What Does it Take to Become a Private Investigator?
As a Private Investigator, or PI, you will enter a fast-growing field that offers excellent pay for full or part-time hours and exciting, diverse career opportunities.
As a PI, you have the opportunity to create a career that reflects your interests and strengths. Even better, if you have previous experience in a related field such as law enforcement or the military, your skills will come in handy in your PI work as well.
So what does it take to become a Private Investigator? In this post, learn what it takes to launch a new career as a Private Investigator.
First, You Need to Qualify for Your Private Investigator License
Your first step should be to find out what the requirements are to work as a Private Investigator in your local area. Most states require you to be licensed. Even in states that do not require a license, it is still possible the local city or county may require a license.
Getting licensed typically requires obtaining relevant education and/or completing a certain minimum number of PI training hours.
The good news here is, if you do have prior career experience in a related field, those hours already worked may count towards your total training hours requirement for earning your PI license.
This can also make becoming a Private Investigator a great second career if you are transitioning out of a related field, because you may already have both the education and the minimum number of training hours you need to qualify for your PI license!
If you do not have related work experience or you are just starting your career, one of the best ways to qualify for your Private Investigator license is through a combination of earning a degree and completing a certain number of training hours.
Best Types of Education for a PI Career
There are three types of degrees that may be a good fit depending on the licensing requirements in your area:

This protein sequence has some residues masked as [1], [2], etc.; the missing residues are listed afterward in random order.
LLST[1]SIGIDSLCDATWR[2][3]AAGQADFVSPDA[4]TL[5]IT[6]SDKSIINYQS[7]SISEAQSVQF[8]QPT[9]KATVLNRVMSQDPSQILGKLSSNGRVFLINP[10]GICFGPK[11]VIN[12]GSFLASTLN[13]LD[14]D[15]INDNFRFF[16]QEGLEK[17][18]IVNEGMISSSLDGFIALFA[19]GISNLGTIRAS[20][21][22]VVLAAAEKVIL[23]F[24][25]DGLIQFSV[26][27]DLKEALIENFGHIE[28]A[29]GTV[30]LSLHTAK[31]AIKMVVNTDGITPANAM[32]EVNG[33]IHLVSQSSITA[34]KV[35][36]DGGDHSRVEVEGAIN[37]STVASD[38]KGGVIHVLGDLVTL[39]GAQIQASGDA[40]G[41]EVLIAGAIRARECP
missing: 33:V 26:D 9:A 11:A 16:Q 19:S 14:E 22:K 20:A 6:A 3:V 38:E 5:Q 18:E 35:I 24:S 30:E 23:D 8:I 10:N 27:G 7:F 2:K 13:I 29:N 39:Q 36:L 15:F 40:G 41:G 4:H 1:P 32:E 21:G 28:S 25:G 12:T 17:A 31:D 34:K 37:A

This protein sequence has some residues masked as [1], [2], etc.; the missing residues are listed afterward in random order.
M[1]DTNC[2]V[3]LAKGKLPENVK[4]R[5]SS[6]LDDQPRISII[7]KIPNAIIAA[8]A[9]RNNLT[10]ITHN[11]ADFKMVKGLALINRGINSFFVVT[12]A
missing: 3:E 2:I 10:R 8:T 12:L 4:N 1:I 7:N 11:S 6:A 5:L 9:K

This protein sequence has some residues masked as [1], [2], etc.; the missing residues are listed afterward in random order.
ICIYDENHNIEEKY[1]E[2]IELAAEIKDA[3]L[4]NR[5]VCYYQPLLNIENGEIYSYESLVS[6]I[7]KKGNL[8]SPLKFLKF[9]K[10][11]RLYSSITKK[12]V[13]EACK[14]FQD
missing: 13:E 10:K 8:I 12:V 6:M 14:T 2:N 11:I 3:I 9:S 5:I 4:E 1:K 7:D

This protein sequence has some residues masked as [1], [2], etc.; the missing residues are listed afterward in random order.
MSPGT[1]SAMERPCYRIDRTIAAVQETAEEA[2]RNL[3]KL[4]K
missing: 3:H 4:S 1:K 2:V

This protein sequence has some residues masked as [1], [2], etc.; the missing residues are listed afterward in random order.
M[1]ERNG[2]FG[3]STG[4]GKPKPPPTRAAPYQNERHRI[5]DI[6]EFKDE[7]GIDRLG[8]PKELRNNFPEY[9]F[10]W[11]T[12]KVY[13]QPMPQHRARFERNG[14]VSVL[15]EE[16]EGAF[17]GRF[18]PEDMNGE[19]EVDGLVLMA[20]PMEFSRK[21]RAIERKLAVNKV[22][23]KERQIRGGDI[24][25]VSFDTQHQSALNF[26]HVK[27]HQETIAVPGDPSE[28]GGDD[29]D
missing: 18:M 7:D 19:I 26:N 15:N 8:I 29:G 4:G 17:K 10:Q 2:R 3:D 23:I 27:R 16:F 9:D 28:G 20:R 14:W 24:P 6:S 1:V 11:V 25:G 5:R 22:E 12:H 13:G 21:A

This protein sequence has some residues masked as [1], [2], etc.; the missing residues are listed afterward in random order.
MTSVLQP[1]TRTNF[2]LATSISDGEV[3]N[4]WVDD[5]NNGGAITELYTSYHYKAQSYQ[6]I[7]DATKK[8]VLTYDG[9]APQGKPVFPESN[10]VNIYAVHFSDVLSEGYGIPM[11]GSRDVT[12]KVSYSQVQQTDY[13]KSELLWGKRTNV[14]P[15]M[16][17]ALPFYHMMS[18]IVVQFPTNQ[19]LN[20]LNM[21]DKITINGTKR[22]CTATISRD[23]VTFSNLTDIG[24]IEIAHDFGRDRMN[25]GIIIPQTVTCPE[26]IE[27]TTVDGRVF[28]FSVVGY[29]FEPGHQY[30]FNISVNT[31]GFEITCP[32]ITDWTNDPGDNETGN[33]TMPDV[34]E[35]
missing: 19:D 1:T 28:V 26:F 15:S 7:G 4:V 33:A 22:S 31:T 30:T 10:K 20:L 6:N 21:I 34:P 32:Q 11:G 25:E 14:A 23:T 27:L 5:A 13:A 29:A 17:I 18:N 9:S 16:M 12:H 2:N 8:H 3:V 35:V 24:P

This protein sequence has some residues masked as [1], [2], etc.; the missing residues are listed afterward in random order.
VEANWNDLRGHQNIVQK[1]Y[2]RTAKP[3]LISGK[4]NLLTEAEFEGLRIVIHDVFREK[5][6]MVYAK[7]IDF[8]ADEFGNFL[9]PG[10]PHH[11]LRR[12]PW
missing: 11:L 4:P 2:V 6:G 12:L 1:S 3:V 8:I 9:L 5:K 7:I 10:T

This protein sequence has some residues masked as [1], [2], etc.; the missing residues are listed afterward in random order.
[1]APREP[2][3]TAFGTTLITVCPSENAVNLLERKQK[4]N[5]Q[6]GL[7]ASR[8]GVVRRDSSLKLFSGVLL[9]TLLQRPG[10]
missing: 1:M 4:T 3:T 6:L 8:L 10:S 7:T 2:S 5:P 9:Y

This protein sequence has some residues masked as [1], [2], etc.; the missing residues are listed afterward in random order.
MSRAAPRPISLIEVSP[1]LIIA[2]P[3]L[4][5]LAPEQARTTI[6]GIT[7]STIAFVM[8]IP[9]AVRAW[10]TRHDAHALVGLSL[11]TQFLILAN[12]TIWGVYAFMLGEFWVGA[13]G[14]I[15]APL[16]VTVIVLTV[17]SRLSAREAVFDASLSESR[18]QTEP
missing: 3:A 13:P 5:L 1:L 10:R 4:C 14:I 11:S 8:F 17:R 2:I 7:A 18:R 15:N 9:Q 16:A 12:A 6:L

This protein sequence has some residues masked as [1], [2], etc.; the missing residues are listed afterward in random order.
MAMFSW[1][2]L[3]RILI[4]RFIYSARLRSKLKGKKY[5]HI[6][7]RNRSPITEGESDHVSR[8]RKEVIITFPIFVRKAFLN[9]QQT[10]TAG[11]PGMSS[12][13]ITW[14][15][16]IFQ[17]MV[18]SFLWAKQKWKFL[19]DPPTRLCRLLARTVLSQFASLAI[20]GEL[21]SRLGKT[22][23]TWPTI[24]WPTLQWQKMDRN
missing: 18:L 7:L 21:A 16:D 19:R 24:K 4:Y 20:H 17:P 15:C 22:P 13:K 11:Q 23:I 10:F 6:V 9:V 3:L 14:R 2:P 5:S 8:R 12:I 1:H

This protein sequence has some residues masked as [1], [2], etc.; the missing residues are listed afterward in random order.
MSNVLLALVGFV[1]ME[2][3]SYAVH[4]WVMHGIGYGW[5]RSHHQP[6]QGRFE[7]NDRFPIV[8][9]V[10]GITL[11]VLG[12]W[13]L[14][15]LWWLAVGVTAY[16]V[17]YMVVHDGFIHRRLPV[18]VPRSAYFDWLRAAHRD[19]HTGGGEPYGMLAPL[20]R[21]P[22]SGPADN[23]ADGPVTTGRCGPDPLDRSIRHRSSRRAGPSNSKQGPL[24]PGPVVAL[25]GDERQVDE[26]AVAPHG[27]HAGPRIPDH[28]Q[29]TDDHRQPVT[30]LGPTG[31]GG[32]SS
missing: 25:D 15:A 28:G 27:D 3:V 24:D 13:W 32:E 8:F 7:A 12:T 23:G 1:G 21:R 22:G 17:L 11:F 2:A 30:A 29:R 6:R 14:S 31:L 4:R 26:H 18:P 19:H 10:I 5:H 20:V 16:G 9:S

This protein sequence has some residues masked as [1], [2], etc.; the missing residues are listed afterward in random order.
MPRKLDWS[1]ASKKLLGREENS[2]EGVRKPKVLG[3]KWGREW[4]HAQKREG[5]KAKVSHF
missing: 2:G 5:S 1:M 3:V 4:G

- Certificate. Typically a 12-month or shorter program
- Associate’s degree. Typically a 24-month or shorter program
- Bachelor’s degree. Typically a 48-month or shorter program
Similarly, each of these fields of study can provide the necessary education to support you in launching your PI career:
- Criminal justice
- Emergency management
- Criminal law
- Political science
- Computer forensics
- Private investigation (many certificate courses exist today)
Match Your Degree to Your Career Interests
As concerns about personal privacy, data security and interpersonal connections continue to grow, Private Investigators are increasingly needed in diverse fields.
Here are just a few examples of how it can make sense to tailor the degree you choose to the career path you would most like to pursue:
- The rise of computer crime and identity theft has fueled a demand for PIs in the field of cyber crime, law enforcement, government and insurance
- Ongoing money laundering, tax evasion and accounting fraud has increased demand for Private Investigators in the corporate, business and legal sectors
- In the private sector, litigation for divorce, alimony, trusts, estate settlements and similar issues now keep PIs busy researching and supporting the resolution of disputes
Prepare for Your Licensing Exam
In some states, you may be required to take a training course before you can take your licensing exam and qualify for your Private Investigator license.
Typically, such courses will be anywhere from 40 to 60 hours and cover a wide range of topics including investigative methods, legal requirements, privacy laws, ethics and security.
Whether your state requires you to take such a course or not, choosing to do so can give you great preparation for taking your licensing exam, which may expect you to know detailed information about state and federal laws, criminal and civil court due process, privacy rights and investigative methods.
Take Your Licensing Exam
Once you have earned your degree and completed any additional training hours required in your state, you will be eligible to take the PI licensing exam. Passing this exam will give you a license to work as a Private Investigator, either as part of an existing company or by launching your own PI firm.